Dedicated Volunteers

Terry Sereda

Terry Sereda

Our Most Loyal Volunteer

Terry has been active in lobbying the provincial and Federal governments in 2010, with respect to bullying in the workplace. Additionally, Terry has been involved with the research into the linkage between workplace bullying and the construct of moral disengagement, i.e., how do people rationalize or justify their actions before engaging in a workplace bullying behaviour.

Terry holds a Master of Science degree, obtained while studying in the Medical Research Council of Canada, in the Department of Biochemistry at the University of Alberta.

Article: WPB and Its Relationship to Moral Disengagement by Terry Sereda

Mapping Workplace Bullying Behaviours to Moral Disengagement by Terrance Sereda

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Ryan Guenther

Ryan Guenther

In the past 20 years, I have worked in various industries including construction, oil and gas, not-for-profits, and unions.  As I have ascended into various leadership positions, I have collaborated and worked with many leaders and have witnessed firsthand the impacts an ineffective leader has on the overall culture, productivity, and general well being of the staff.  Ego-centric, authoritative leaders, who instill fear with their team, while still believing this way of leading is effective, needs to come to the realization that times have changed, and that the old school of leading is no longer effective.  Not only does this type of leadership in fact reduce productivity, more importantly, it impacts the psychological well being of the team.  I had experienced this firsthand, through which I had worked for many ineffective leaders, many of which displayed authoritative leadership styles. During my employment with these ineffective leaders, I had experienced various psychological traumatic episodes whereby I was ineffective at my job, as well as I had lost the trust in my leader.  So, my message to those leaders who perhaps are unaware of their intentions and impact they have on others; you may think that you are pushing your staff to increase productivity, but in fact you are doing the opposite, you are losing the trust of your employees, creating a psychological hazard in the workplace which some staff may not overcome, as well as reducing productivity in the long run.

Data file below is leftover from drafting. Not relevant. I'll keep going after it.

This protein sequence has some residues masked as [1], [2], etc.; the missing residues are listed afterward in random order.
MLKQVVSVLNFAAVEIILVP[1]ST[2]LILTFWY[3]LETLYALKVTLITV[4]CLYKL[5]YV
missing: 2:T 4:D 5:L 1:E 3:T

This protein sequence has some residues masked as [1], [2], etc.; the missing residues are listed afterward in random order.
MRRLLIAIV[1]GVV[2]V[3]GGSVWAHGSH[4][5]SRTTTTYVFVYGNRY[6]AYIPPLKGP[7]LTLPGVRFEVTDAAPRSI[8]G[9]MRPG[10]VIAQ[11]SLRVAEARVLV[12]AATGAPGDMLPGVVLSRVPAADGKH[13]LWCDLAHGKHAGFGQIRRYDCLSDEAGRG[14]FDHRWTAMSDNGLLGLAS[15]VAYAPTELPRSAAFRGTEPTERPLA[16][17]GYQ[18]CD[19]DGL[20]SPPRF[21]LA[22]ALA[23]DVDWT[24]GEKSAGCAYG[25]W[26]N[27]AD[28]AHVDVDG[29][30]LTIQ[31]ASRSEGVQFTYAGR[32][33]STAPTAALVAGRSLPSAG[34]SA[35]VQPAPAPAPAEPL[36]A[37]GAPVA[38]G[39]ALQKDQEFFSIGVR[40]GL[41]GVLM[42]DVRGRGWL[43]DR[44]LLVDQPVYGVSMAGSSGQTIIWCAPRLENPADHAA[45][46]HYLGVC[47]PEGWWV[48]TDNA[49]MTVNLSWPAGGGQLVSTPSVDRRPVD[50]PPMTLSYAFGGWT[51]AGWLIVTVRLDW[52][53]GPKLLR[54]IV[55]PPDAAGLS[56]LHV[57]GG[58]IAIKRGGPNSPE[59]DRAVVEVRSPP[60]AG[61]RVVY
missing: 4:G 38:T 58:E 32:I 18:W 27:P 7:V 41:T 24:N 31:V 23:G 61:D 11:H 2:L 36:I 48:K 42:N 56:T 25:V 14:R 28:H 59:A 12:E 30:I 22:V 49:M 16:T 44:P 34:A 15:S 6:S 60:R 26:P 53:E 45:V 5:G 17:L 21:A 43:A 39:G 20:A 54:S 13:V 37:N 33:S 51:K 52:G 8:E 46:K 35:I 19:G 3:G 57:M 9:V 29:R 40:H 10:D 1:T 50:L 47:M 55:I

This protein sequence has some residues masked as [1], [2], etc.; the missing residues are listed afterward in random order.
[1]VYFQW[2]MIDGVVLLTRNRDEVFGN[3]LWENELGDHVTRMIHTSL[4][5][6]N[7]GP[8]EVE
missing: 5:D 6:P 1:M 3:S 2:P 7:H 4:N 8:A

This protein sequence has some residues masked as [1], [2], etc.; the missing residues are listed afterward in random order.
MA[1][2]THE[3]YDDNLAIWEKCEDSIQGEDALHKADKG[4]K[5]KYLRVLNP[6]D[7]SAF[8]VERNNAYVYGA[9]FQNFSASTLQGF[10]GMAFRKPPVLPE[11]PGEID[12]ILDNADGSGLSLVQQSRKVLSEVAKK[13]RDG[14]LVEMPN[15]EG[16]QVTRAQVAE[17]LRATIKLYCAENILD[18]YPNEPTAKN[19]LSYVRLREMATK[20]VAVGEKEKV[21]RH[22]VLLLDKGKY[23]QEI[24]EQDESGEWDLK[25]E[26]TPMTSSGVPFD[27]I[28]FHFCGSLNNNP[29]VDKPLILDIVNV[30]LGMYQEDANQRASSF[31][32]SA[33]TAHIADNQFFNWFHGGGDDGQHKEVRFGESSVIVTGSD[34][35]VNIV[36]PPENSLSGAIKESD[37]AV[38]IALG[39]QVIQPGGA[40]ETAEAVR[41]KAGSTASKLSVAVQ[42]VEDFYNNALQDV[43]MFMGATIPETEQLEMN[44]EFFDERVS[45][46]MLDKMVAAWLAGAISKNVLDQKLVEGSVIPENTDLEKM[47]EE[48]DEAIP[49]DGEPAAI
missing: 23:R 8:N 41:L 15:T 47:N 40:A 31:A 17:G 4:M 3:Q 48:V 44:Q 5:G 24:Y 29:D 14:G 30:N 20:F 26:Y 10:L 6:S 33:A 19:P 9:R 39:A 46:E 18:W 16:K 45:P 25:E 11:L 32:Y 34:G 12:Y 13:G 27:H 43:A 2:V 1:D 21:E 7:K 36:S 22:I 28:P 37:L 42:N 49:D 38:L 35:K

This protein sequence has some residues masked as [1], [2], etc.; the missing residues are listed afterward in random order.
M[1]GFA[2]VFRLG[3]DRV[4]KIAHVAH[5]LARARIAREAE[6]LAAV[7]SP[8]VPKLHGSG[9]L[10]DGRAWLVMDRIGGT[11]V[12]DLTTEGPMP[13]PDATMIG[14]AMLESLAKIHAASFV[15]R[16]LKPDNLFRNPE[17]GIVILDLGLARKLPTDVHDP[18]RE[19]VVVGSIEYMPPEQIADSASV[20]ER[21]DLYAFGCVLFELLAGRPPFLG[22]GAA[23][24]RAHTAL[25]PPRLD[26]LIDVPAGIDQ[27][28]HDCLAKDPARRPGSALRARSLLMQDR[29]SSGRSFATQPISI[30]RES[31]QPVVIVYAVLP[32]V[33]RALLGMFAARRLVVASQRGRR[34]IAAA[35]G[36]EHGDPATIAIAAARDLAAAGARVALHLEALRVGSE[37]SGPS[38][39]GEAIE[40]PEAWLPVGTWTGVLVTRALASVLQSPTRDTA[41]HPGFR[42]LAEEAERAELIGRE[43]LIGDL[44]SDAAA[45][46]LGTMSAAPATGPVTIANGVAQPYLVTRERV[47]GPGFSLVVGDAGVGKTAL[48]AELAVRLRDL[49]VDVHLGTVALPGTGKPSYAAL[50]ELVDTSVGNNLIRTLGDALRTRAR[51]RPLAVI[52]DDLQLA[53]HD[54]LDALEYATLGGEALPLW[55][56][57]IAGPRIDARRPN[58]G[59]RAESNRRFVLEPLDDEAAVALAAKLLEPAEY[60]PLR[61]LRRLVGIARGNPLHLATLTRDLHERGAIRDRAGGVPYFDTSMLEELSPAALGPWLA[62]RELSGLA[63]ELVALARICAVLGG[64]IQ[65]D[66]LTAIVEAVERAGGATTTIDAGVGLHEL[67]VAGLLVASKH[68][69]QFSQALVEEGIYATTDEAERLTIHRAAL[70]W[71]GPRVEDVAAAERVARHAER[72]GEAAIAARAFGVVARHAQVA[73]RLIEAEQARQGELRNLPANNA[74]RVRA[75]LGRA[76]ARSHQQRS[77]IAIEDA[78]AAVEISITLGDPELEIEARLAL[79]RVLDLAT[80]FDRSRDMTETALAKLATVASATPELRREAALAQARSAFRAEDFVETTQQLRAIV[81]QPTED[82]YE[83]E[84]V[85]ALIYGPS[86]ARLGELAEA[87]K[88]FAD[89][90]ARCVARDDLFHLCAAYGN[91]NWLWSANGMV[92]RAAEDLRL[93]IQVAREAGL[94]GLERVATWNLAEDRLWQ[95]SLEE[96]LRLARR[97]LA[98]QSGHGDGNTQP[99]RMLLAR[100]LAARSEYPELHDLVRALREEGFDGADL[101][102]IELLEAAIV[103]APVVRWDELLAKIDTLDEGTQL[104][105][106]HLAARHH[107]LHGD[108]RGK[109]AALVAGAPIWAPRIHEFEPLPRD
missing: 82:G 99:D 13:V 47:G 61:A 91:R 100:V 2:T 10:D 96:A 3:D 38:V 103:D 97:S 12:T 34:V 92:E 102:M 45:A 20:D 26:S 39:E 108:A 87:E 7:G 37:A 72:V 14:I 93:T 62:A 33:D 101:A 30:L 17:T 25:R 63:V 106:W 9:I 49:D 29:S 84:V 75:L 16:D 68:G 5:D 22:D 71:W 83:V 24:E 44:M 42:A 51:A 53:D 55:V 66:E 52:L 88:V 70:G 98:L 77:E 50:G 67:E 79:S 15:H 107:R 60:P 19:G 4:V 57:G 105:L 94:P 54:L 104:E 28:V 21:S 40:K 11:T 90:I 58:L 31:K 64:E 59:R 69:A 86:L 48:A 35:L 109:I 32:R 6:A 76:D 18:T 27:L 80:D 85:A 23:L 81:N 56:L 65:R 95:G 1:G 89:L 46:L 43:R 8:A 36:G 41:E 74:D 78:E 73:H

There is no doubt in my mind that the Canadian Institute of Workplace Bullying and Harassment can assist organizations in resolving their psychological hazards in hopes of creating a healthy and effective culture that many people would relish to work in.

Gail Nowlan

Gail Nowlan

Gail lives in Central Alberta with her husband, three children, two dogs and two cats.  Engaged in the human resources field since 2002, and adding health and safety to her scope in 2013, Gail is committed to people centred leadership, continual learning, and excellence. Giving back is of great importance and Gail spent a decade as an elected official, and is currently involved in three boards and six community organizations through her work and personally, including CPHR Alberta and WOHSS (Women In Occupational Health and Safety).  Zooming with  Linda in May 2021, Gail saw an immediate fit to work in a meaningful way towards her passion for anti bullying and psychological safety in the workplace.